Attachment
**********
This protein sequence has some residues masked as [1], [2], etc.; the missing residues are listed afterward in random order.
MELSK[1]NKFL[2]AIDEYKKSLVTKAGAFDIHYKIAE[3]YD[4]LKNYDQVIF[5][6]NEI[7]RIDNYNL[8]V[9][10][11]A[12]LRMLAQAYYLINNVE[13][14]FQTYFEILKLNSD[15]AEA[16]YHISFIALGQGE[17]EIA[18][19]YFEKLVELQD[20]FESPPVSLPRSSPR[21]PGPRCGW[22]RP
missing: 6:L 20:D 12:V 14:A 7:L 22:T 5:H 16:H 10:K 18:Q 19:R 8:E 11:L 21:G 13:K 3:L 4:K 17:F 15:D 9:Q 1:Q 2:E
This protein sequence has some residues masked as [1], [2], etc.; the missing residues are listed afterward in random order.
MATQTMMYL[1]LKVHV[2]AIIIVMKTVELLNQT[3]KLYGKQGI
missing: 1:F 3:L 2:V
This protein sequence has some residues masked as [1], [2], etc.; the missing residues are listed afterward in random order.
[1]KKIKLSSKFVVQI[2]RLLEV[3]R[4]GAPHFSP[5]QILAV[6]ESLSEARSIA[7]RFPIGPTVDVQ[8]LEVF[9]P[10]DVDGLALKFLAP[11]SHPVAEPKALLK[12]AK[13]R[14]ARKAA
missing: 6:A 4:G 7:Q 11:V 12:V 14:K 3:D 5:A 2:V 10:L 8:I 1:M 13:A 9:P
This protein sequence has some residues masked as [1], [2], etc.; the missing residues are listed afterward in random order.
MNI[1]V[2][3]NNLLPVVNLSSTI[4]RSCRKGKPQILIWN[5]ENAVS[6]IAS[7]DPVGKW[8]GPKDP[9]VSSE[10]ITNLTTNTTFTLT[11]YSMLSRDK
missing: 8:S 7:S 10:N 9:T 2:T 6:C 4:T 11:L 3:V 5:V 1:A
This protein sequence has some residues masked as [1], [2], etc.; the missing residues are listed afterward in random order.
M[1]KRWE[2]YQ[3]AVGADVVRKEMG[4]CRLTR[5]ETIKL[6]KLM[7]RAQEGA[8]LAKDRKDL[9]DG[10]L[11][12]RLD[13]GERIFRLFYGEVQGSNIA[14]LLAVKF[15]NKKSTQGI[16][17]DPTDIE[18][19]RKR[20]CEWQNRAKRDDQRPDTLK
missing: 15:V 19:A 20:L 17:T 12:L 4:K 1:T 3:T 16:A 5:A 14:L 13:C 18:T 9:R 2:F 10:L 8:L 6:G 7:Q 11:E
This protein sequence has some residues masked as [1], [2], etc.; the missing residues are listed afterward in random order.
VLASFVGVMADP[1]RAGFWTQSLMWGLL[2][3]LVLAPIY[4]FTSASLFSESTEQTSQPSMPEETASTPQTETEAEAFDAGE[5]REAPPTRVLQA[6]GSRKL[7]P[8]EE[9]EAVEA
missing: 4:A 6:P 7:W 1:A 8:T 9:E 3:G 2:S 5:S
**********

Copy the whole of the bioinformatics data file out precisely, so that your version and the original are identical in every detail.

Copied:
This protein sequence has some residues masked as [1], [2], etc.; the missing residues are listed afterward in random order.
MELSK[1]NKFL[2]AIDEYKKSLVTKAGAFDIHYKIAE[3]YD[4]LKNYDQVIF[5][6]NEI[7]RIDNYNL[8]V[9][10][11]A[12]LRMLAQAYYLINNVE[13][14]FQTYFEILKLNSD[15]AEA[16]YHISFIALGQGE[17]EIA[18][19]YFEKLVELQD[20]FESPPVSLPRSSPR[21]PGPRCGW[22]RP
missing: 6:L 20:D 12:V 14:A 7:L 22:T 5:H 16:H 10:K 18:Q 19:R 8:E 11:L 21:G 13:K 3:L 4:K 17:F 15:D 9:Q 1:Q 2:E
This protein sequence has some residues masked as [1], [2], etc.; the missing residues are listed afterward in random order.
MATQTMMYL[1]LKVHV[2]AIIIVMKTVELLNQT[3]KLYGKQGI
missing: 1:F 3:L 2:V
This protein sequence has some residues masked as [1], [2], etc.; the missing residues are listed afterward in random order.
[1]KKIKLSSKFVVQI[2]RLLEV[3]R[4]GAPHFSP[5]QILAV[6]ESLSEARSIA[7]RFPIGPTVDVQ[8]LEVF[9]P[10]DVDGLALKFLAP[11]SHPVAEPKALLK[12]AK[13]R[14]ARKAA
missing: 6:A 4:G 7:Q 11:V 12:V 14:K 3:D 5:A 2:V 10:L 8:I 1:M 13:A 9:P
This protein sequence has some residues masked as [1], [2], etc.; the missing residues are listed afterward in random order.
MNI[1]V[2][3]NNLLPVVNLSSTI[4]RSCRKGKPQILIWN[5]ENAVS[6]IAS[7]DPVGKW[8]GPKDP[9]VSSE[10]ITNLTTNTTFTLT[11]YSMLSRDK
missing: 8:S 7:S 10:N 9:T 2:T 6:C 4:T 11:L 3:V 5:V 1:A
This protein sequence has some residues masked as [1], [2], etc.; the missing residues are listed afterward in random order.
M[1]KRWE[2]YQ[3]AVGADVVRKEMG[4]CRLTR[5]ETIKL[6]KLM[7]RAQEGA[8]LAKDRKDL[9]DG[10]L[11][12]RLD[13]GERIFRLFYGEVQGSNIA[14]LLAVKF[15]NKKSTQGI[16][17]DPTDIE[18][19]RKR[20]CEWQNRAKRDDQRPDTLK
missing: 15:V 19:A 20:L 17:T 12:L 4:K 1:T 3:T 16:A 5:A 14:L 13:C 18:T 9:R 2:F 10:L 8:L 6:G 7:Q 11:E
This protein sequence has some residues masked as [1], [2], etc.; the missing residues are listed afterward in random order.
VLASFVGVMADP[1]RAGFWTQSLMWGLL[2][3]LVLAPIY[4]FTSASLFSESTEQTSQPSMPEETASTPQTETEAEAFDAGE[5]REAPPTRVLQA[6]GSRKL[7]P[8]EE[9]EAVEA
missing: 4:A 6:P 7:W 1:A 8:T 9:E 3:G 2:S 5:S